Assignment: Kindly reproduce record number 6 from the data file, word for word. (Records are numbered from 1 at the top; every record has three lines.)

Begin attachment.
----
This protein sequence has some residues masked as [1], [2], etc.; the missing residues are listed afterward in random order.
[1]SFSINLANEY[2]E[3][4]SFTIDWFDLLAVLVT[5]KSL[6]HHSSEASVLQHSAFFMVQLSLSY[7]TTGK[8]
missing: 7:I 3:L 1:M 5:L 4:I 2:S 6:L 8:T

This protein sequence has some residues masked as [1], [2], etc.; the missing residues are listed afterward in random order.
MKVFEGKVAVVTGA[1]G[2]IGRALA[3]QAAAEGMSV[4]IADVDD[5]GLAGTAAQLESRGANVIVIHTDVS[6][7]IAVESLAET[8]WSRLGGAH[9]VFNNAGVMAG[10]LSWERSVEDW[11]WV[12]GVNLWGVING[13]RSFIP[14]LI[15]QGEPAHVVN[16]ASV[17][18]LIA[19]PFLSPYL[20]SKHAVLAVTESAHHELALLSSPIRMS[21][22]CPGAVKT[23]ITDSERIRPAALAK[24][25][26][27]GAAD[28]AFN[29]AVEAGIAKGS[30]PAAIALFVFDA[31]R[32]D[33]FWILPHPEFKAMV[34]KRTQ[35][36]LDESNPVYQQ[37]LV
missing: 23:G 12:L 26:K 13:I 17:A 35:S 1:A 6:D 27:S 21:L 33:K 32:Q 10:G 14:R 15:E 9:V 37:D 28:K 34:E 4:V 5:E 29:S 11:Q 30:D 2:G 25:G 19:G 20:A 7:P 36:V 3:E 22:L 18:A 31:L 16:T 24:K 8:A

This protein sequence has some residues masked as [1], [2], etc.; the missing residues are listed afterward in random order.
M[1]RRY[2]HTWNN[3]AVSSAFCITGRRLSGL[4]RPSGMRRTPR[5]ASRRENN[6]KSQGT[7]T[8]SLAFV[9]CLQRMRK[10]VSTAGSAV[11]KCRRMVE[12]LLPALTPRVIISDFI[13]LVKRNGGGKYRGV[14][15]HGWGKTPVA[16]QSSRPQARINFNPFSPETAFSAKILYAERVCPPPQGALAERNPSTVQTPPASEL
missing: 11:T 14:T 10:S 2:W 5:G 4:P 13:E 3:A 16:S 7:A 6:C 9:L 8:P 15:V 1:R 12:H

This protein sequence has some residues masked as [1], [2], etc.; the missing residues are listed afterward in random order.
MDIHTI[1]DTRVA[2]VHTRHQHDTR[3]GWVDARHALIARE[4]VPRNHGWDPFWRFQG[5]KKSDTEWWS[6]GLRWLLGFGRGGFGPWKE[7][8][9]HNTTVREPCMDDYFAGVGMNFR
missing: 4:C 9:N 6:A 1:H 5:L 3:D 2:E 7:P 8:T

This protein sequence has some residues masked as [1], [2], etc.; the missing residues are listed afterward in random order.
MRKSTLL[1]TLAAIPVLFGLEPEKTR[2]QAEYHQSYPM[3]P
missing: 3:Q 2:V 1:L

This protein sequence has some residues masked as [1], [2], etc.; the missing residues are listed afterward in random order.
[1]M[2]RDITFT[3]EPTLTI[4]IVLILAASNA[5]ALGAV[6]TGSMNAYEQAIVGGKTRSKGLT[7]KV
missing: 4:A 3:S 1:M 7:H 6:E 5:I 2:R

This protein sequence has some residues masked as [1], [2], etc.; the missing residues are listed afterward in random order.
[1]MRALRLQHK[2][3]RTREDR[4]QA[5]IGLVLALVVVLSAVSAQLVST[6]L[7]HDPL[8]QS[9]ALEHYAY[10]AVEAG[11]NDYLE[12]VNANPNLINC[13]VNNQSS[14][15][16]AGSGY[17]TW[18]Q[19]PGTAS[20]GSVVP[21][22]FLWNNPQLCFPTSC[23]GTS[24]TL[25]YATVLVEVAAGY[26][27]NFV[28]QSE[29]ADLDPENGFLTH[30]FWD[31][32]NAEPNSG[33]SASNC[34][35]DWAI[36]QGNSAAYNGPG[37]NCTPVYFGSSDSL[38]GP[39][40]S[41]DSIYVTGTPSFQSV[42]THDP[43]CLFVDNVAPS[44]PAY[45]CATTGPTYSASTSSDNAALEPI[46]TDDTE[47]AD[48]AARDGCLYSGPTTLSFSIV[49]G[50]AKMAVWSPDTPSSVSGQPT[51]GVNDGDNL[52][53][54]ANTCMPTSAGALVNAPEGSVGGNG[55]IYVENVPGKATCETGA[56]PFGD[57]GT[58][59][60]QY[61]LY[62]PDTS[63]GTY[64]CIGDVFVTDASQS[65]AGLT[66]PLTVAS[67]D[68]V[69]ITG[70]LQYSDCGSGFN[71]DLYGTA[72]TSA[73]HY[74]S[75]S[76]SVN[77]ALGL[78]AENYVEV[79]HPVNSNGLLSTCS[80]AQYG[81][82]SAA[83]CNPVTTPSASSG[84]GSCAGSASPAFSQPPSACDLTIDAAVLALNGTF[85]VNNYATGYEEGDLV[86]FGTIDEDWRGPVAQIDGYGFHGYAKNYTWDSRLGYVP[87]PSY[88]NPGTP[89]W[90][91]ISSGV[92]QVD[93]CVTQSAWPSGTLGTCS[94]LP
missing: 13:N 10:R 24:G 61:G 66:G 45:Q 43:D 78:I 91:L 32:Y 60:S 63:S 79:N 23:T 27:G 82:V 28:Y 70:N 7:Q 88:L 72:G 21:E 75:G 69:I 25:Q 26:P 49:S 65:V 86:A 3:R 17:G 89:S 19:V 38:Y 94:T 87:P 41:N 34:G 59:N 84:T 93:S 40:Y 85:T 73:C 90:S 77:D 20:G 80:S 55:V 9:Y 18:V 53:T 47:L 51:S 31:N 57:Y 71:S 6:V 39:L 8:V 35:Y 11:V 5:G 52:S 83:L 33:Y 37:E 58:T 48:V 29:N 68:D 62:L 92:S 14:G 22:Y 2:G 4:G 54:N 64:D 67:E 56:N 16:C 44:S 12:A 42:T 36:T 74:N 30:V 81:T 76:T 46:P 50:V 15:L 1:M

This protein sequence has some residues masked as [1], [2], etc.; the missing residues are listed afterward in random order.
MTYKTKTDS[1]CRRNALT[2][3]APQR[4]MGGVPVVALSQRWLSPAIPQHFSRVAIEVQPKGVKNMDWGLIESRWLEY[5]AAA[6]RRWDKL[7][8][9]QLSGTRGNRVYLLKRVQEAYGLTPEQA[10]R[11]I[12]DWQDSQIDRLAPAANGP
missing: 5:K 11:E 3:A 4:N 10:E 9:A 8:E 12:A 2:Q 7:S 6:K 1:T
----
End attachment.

This protein sequence has some residues masked as [1], [2], etc.; the missing residues are listed afterward in random order.
[1]M[2]RDITFT[3]EPTLTI[4]IVLILAASNA[5]ALGAV[6]TGSMNAYEQAIVGGKTRSKGLT[7]KV
missing: 4:A 3:S 1:M 7:H 6:E 5:I 2:R